That of course is political spin of the highest order as social housing rents are on average less than half the cost of PRS rent levels at £80.85pw compared to £163.05 pw and the low comparative level of social rent levels to PRS ones acts as an incentive to employment whereas the high level of PRS rents are the biggest constraint and the biggest dependency a tenant has to taking up employment.

What needs to be factored in to the above is that this financial year 2012/13 the coalition has frozen LHA – the HB variant it pays to PRS landlords – and so will the coalition argue this is another way of creating a level playing field?

Of course, if Osborne does freeze housing benefit payments then social landlords will have to increase rents even higher in subsequent years as their income will fall due to increasing arrears which when added to frozen HB payments (and other welfare benefit payments) means HB will only pay a lower and lower percentage of the rent each year, which in turn will see arrears increase and social landlords having to increase rents more highly each year and then evict more (possibly using Ground 8 more)  – in short a vicious circle.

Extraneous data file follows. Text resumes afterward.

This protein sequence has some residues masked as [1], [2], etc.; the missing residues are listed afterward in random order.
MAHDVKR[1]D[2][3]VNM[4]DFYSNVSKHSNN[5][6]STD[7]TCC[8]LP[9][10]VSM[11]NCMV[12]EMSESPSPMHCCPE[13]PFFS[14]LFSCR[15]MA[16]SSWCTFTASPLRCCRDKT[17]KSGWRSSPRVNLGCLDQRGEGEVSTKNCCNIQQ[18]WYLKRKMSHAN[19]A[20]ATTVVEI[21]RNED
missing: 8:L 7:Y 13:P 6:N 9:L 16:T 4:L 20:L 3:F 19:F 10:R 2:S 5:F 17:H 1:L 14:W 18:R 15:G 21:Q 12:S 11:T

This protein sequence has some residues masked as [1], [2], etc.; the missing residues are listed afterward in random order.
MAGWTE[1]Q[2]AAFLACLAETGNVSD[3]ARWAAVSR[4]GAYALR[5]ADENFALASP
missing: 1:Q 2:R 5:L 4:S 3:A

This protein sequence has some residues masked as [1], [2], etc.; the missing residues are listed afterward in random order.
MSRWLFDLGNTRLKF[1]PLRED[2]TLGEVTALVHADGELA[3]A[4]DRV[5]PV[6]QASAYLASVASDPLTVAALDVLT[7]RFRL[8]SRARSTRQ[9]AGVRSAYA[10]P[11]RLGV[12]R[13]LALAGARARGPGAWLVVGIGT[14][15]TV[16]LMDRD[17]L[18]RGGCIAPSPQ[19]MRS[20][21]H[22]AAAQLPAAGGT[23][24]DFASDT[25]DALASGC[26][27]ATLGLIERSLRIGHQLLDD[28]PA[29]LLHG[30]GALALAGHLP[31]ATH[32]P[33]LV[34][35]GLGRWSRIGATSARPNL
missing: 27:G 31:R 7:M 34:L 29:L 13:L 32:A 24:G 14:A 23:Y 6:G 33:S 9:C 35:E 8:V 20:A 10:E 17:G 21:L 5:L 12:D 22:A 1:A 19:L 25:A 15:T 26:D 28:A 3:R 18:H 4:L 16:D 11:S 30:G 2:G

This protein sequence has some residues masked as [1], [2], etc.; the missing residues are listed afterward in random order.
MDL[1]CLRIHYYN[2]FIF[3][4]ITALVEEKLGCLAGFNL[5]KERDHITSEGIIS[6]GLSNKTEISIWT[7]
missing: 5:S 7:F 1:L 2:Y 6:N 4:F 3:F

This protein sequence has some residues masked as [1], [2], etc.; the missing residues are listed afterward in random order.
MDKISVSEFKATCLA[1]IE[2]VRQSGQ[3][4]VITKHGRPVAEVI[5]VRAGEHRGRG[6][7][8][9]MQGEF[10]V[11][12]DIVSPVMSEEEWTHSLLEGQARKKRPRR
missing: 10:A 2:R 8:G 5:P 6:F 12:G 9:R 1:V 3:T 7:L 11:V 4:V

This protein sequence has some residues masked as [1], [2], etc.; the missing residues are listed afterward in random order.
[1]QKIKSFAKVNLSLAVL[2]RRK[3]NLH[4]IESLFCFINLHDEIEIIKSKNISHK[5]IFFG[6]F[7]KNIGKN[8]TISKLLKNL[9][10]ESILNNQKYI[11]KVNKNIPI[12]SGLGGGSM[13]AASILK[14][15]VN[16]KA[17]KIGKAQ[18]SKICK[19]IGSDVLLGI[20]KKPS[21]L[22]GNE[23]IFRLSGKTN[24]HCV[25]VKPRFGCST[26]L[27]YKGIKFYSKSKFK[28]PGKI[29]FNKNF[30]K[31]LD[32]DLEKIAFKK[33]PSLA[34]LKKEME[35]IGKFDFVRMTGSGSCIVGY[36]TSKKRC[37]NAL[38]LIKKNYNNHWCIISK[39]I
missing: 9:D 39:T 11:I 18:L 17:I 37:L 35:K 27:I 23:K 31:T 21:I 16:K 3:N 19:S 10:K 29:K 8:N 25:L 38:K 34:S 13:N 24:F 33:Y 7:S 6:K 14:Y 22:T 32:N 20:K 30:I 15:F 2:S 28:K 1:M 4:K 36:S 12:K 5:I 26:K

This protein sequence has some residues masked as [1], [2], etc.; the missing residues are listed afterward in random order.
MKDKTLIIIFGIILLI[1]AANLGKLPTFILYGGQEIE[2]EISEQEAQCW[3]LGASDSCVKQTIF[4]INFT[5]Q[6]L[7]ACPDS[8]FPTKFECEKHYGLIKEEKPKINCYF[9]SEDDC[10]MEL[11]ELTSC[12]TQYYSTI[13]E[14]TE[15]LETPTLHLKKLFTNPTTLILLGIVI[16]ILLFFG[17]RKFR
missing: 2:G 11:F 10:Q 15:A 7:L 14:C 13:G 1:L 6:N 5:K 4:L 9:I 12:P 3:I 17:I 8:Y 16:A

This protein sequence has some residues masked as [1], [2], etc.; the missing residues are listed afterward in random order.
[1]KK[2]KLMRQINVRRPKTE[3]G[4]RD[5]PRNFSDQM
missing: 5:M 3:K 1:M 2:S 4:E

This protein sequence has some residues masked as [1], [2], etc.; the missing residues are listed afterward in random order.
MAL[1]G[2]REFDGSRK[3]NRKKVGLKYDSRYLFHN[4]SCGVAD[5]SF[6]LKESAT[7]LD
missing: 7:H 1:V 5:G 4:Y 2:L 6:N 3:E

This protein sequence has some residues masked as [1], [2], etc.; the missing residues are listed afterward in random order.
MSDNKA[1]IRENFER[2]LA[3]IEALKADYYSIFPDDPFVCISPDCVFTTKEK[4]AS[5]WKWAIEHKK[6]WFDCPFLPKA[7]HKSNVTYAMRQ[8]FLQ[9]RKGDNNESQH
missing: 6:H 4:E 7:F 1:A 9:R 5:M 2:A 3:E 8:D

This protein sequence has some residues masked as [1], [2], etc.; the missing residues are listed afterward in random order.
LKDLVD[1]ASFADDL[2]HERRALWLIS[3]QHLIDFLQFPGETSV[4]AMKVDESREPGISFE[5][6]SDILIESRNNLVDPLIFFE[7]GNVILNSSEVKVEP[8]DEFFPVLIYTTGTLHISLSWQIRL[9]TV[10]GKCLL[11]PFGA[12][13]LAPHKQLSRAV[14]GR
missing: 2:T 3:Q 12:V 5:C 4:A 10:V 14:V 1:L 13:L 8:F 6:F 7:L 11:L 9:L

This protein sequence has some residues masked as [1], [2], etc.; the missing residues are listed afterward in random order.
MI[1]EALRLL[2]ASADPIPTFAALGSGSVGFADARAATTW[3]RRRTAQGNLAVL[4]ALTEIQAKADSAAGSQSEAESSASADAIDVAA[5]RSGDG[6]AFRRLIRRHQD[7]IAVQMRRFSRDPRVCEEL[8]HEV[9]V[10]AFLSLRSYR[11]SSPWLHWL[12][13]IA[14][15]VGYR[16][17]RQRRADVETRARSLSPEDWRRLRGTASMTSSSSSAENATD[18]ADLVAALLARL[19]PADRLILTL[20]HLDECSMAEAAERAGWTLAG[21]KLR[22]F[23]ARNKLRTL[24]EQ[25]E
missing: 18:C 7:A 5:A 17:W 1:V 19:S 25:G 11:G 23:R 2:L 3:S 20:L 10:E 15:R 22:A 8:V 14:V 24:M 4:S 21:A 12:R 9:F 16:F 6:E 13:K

Still – wont be long before the coalition blames ‘bleating’ tenants even more will it? Get off your lazy backside and get a job then privileged social tenant!  Which of course is what Joe Public thinks social tenants are – lazy, workshy etc, and they also believe that HB is an out-of-work benefit too.  Yet since the last election the official HB figures show an increase of 89,000 social tenants claiming HB and an increase of 253,000 working tenants claiming HB!  In total 280,000 new tenants claim HB (190,000 new in PRS) and 253,000 or over 90% are working!